01/06/2020

Unique Soviet Watches In The Italian Market: Raketa

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@timebehindtheironcurtain

In our first instalment, we talked in general terms about special Soviet designs for the Italian market. In this post, I want to talk about the role played by Raketa in this market.

As you may well know, the Raketa factory located at Peterhoff has been producing watches since the 1950s, and was an early and sizeable exporter, mostly under the Sekonda brand. In the 1980s, though, it started using its own name internationally. Previously, it had avoided this due to the association of the Raketa name with certain types of offensive rockets and missiles made by the USSR, such as the R-37 (known as the Raketa-Vysokoy Dalnosty) or the EKR (Eksperimentalnaya Krylataya Raketa).

In all likelihood, the first and most successful export model was the Raketa Big Zero, equipped with the 2609 HA caliber. You are probably aware that this watch was originally intended for people with short-sightedness. However, it became very popular in the aftermath of a story involving the reformist Mikhail Sergeyevich Gorbachev, when he was Secretary General of the Communist Party of the USSR. He was (allegedly) wearing the piece during an official trip to Italy in 1989. Asked why the watch had a zero instead of a 12, he was said to have replied that he wanted the USSR to start from zero again, like the watch. This was interpreted politically, of course. Unfortunately, after arduous research, I have been unable to find the interview with the press or an image of him wearing the watch. I even asked the Gorbachev Foundation some years ago, but I am still waiting for an answer.

Anyhow, as was the case with the rest of the watches focused on the Italian market, these models came with a dedicated Italian-market strap and unusual high-quality packaging for Soviet watches. The watch itself was big for the time and has an incredibly contemporary look.

It remains an eye-catching and extremely popular watch. However, we would caution collectors that the dials of the Big Zero have been reprinted over and over again, possibly more than any other soviet-era watch, and significant care is needed when choosing a watch to purchase, as many are fakes with reprinted dials. If you are after an authentic piece, please seek advice from those knowledgeable on the matter.

Other models were also exported with great success. Among them, the Raketa Perpetual Calendar, clearly influenced by a model from Orient, and which used the caliber 2628 H. Three other very successful models in the Italian market were the Copernicus, with the same caliber as the Raketa Big Zero, the widely-recognised 24-hour models with the 2624 caliber, and the “World Timer” model which also carried the 2609 caliber.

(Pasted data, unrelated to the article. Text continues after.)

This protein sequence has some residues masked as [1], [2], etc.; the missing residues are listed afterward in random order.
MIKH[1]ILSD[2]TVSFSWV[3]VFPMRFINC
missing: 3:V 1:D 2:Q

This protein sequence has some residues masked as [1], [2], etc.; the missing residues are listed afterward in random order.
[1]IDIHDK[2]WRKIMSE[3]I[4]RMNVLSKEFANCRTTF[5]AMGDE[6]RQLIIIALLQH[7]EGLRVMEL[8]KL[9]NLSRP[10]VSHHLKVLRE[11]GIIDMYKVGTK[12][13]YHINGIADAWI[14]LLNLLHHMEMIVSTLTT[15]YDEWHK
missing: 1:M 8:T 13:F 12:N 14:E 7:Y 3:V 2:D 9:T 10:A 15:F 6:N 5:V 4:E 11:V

All these models also came with market-specific straps and dedicated packaging. This consisted of beautiful red cardboard boxes, which were simple but striking, with the brand name printed in golden letters in Cyrillic, and the marking CCCP. I have also encountered some boxes which do not have the CCCP inscription, suggesting that they were exported until 1992/93, approximately. As far as the Big Zero is concerned, I still have one piece with the original price tag. It could be yours for 100,000 lira! Considering inflation, this represents around €170 in today’s money.

Things start to get interesting after the collapse of the Soviet Union. We begin to encounter some very weird models. They have cases and calibers made at the Raketa factory; however, the Italian importer appears to have started to make dials, probably in China, and in many cases, these were fantasy dials which included Russian grammar mistakes. Some models even had Slava calibers in them. One member of an Italian forum wrote to the factory, back in 2010, in relation to a particular watch and the factory replied with this answer:

“If you buy some original spare parts from Mercedes and if you integrate them on a Chinese-made car, even though a few parts may be original, it does not make the final car an original Mercedes. It is the same with Raketa. Actually, many watch brands have the same problem, that counterfeit watches may contain some original parts. Even Rolex has this problem, that some very well imitated Rolex watches may contain original spare parts. In Russia all the watch repair shops can order original parts from Raketa, so that they can repair watches that clients bring to them for repair. So that it is quite easy for some repair shops to obtain original details. Though, it was not well controlled in the past, now we have a very strict control of repair shops that buy spare parts from us.”

Below we show some examples of these “weird” models.